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Facebook Is Quietly Deleting Accounts Promoting Ads for CBD Products

Facebook bans CBD oil

CBD is the latest buzzing ingredient that every one wants to get their hands on! From health and wellness brands to beauty and fitness companies, almost every company is hoping on the CBD bandwagon and curating a gamut of products for consumers. You can find CBD infused version of almost everything: chocolates, gummies, coffee, beer, burgers, vapes, ointments, tincture, oil, cream, masks, moisturizer, shampoo, mints and even pet treats!

A survey revealed in January that about 65 million Americans have tried CBD in some form, with 63% finding it effective. CBD is finally going mainstream, especially after the federal law legalized hemp derived cannabinoid with a maximum concentration of 0.3% THC per unit. As a non-psychoactive compound of the hemp plant, CBD does not alter the state of mind and renders its healing capabilities all too well.

The market for CBD is undeniably humungous, estimated to grow as high as $16 billion over the next few years. People have started relying on CBD as an alternative to medical prescription drugs. If there is something that your regular medicine is not able to treat, there is a high chance that someone would recommend you using CBD.

On the other hand, Facebook still treats CBD like the contraband it isn’t. Lacey Steffes is the owner of Spa Serenity, a small business in Baraboo Wisconsin, which offers a wide variety of CBD infused treatments. When she tried to post an ad earlier this year featuring a marijuana leaf, talking about CBD, her business ad account was immediately disabled.

Steffes was annoyed at what had happened but she wasn’t alone. Nearly anyone dealing with CBD ads on Facebook have had some version of that experience. Monika Allen, a freelance copywriter who handles social media for one of her clients in the health and wellness genre also faced something similar to Steffes.

Allen’s client had planned to host an open house with presentations from members of the local community, and one suggested to cover CBD oil and how it can be beneficial for consumers. They put up an ad on Facebook regarding the same and the account was shut down within 5 minutes of posting the ad.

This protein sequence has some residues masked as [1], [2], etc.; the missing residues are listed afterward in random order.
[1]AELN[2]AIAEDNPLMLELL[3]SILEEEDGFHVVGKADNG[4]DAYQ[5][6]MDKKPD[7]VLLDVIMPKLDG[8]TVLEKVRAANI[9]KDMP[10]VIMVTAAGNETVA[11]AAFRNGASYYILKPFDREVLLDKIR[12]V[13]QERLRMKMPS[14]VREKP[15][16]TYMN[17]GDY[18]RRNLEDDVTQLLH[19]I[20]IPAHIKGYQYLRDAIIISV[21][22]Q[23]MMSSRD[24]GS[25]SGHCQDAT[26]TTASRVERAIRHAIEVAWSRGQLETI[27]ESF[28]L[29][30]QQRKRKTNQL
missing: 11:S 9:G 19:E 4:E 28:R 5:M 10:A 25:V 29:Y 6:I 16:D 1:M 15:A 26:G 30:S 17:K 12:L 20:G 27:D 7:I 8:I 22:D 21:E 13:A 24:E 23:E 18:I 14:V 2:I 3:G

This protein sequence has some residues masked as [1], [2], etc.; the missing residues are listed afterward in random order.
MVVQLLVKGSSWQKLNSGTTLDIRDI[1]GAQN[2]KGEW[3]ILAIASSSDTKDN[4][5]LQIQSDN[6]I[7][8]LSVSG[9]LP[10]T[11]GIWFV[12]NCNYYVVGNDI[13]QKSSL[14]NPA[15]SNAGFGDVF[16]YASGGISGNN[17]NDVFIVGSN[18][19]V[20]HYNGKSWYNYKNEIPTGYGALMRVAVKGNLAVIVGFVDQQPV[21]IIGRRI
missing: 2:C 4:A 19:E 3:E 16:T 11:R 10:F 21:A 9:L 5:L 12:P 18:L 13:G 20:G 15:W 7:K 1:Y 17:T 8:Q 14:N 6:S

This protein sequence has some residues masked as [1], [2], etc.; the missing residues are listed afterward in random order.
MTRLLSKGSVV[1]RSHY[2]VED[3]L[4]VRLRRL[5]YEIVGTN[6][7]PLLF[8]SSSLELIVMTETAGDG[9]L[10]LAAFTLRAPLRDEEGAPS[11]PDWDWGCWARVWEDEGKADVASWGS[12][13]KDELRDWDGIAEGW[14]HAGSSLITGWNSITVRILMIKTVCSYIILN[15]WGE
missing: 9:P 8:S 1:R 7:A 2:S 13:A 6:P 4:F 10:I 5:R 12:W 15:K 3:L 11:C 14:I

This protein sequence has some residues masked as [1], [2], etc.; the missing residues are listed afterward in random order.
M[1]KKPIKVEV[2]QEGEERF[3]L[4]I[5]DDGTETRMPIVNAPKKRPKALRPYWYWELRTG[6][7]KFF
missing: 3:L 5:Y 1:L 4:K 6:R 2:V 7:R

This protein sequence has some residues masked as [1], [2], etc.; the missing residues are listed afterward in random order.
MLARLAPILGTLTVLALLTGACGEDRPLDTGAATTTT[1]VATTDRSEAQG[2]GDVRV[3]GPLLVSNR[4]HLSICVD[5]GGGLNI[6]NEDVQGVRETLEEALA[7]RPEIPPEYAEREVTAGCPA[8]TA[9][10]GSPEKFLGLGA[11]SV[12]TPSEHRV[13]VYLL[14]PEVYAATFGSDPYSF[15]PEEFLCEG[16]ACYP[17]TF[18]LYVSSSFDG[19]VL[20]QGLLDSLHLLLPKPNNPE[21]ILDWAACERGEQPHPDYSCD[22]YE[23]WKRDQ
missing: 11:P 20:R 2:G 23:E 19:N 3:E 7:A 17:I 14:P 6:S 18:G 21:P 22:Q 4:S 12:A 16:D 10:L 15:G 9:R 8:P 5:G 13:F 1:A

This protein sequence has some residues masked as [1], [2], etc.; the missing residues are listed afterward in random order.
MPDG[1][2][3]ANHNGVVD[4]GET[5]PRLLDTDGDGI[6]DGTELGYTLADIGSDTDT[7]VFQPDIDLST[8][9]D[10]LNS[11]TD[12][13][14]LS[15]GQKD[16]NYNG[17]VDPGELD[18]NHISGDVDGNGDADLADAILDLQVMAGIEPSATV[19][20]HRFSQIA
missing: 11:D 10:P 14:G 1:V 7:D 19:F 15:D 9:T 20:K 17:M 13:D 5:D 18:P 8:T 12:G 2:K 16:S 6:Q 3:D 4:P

While Facebook does mention in its policies that one can not promote or sell marijuana on the platform, it doesn’t make any mention about CBD or hemp derived cannabinoid specifically. But a spokesperson for the company confirmed that users are not allowed to post ads mentioning CBD or ingestible hemp, and that promoting those posts is also not allowed.

The only sign of this in the company’s advertisement policies is a prohibition against “illegal products or services”, “drug & drug-related products,” and “unsafe supplements,” the last of which as “determined by Facebook in its sole discretion.

So basically, Facebook treats CBD the equivalent to marijuana, which is bizarre for people who know the extract and how it impacts users. Since, there is no public mention of the issue, there’s a high probability that not everyone who wants to advertise their CBD products would know the risk they’ll be taking.

Jen Rudis, founder of the Wisconsin wellness outfit Jenerate Wellness says the de facto ban appears to be in place for years. Rudis’ clients had been coming in frequently to enquire aboutanxiety, pain management, stress and the kind of thing CBD is colloquially known for treating. So Rudis introduced CBD in Jenerate as she was familiar with the compound and had been working in the “alternative medicine and healing” space for more than over a decade.

Rudis says she wasn’t really aware of where Facebook stood on CBD ads till she shared a picture of the CBD product on her shelf – and she was careful to note that she wasn’t claiming anything about its efficacy and posted it.

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She posted it on Friday, the same night she got a call from her marketing team saying they are unable to log into the Facebook account – it was deleted by Facebook. Rudis was upset that she didn’t just the CBD ad but her entire business accounts with a ton of other ads and paid campaigns. Facebook didn’t give any email or signs of deletion or warning before they literally uprooted the entire account.

Facebook is currently facing lawsuits over these enforcement actions, one that alleges common law fraud and deceptive ad practices. Felicia Palmer, founder of one of the oldest hip hop websites on the internet, brought the law suit to the courts. She became familiar with cannabis after her interaction with breast cancer in 2016.

Ivan writes about Cannabis at The Cannabis Radar. He has a degree in Nutrition Sciences from University of Oklahoma Health Sciences Centre. He likes to spend his spare time reading to his daughter or spending time with his wife.

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